Re: Russian aircraft. Was BAe ATP Performance (was: BAe ATP performance )

From:         kls@ohare.Chicago.COM (Karl Swartz)
Organization: Chicago Software Works
Date:         30 Jul 93 13:28:22 PDT
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>What do people think about the sales prospects for the new Russian aircraft?
>I am not sure about the technical merits but the prices being quoted can
>not be ignored.

I've talked with some folks at the competition about this and they
certainly aren't ignoring the potential threat.  I'll be interested
in seeing their answers, but as I see it there are many potential
pitfalls:

    Russian engines are inefficient and unreliable compared to modern
    Western designs.  Obviously the Russian airframe manufacturers are
    dealing with this by hanging on Western engines.

    Russian avionics apparently aren't up to Western standards, hence
    the move to Western equipment in this area as well.  This is just
    conjecture on my part, based on what's happening -- there may be
    other real motivations for the shift.

    There appears to be some concern about the safety standards
    embodied in the Russian aircraft.  There don't appear to be any
    show-stoppers here, but it could delay Western certification and
    require some lengthy and costly modifications.  Probably of more
    concern in this area is perception rather than reality.  (There's
    also a perception of Russian airliners having rather unpleasant
    interiors, but seats are a customer option anyway and outfitting
    a Russian plane with Western interior equipment shouldn't be of
    any great problem.  None of this matters for cargo, of course, and
    with the image problem not significant this may well be the best
    opening for the Russians.)

    Support is tremendously important.  Boeing has a reputation for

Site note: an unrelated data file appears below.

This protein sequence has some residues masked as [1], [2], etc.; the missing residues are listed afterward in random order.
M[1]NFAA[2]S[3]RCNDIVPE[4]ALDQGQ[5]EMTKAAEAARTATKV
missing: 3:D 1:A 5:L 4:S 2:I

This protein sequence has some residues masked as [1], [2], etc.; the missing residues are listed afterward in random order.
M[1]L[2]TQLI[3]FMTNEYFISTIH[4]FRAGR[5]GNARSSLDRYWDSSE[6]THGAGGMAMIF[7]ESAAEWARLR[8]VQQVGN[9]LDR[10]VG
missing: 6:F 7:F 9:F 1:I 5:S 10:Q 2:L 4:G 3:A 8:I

wonderful support, anywhere on the globe.  The issue represented
    a major uphill battle for Airbus, though they seem to have passed
    at least the worst of it.  The Russians are starting from zero in
    this area, and the problem is further compounded by the political
    instability of the region.  Would you invest millions in a piece
    of equipment that you'd have to live with for thirty years if you
    couldn't be sure the manufacturer's home country wouldn't be in a
    civil war in only a year or two?

On the other hand, the Russians seem to have some genuine talents in
airframe design and espeically aerodynamics, I believe.  Boeing is
opening a design center in Moscow precisely to tap in some of this
ability.  Russian airframes, with Western engines and other equipment,
plus collaborative support deals such as the one for the Rolls-Royce-
engined Tu-204, may also be a promising answer to the problems which
I mentioned above.

As for the planes themselves, the Tu-204 compares quite favorably with
Boeing's 757.  I'm not saying it's a copy, though there certainly are
some strong resemblances, but it appears to be a good, solid aircraft
with competetive performance specs when using the same RB.211 or
PW2000 engines as the 757.  (Well, not exactly the same, since there
are undoubtedly differences in auxiliaries, mountings, the nacelle,
etc., but the basic engine is the same.)

The Il-96-M probably doesn't have as much potential, if only because
of its four-engined design.  From the sketchy numbers I have it seems
to fit rougly in the A300-600 or 767-300 segment, and having more than
two engines is a serious marketing liability.  It may reach the A340
and MD-11 in performance, both of which are having at least a bit of a
fight to carve out a significant market niche.  (It's hard to tell on
the A340 as everyone seems to have a different opinion of how well it
is doing!)

Finally, I read something a while back about the Russians having a
serious interest in building a 600-800 seat long-range aircraft in
response to the current interest in such a beast.  It should be
interesting to see if they pursue this, or perhaps join the NLA
collaboration led by Boeing and DASA.  Since most of the other Airbus
members (is that the right word?) appear to be involved in this as
well, if the Russians joined in, it seems that only McDonnell-Douglas
would be left out in the cold.

--
Karl Swartz	|INet	kls@ditka.chicago.com		
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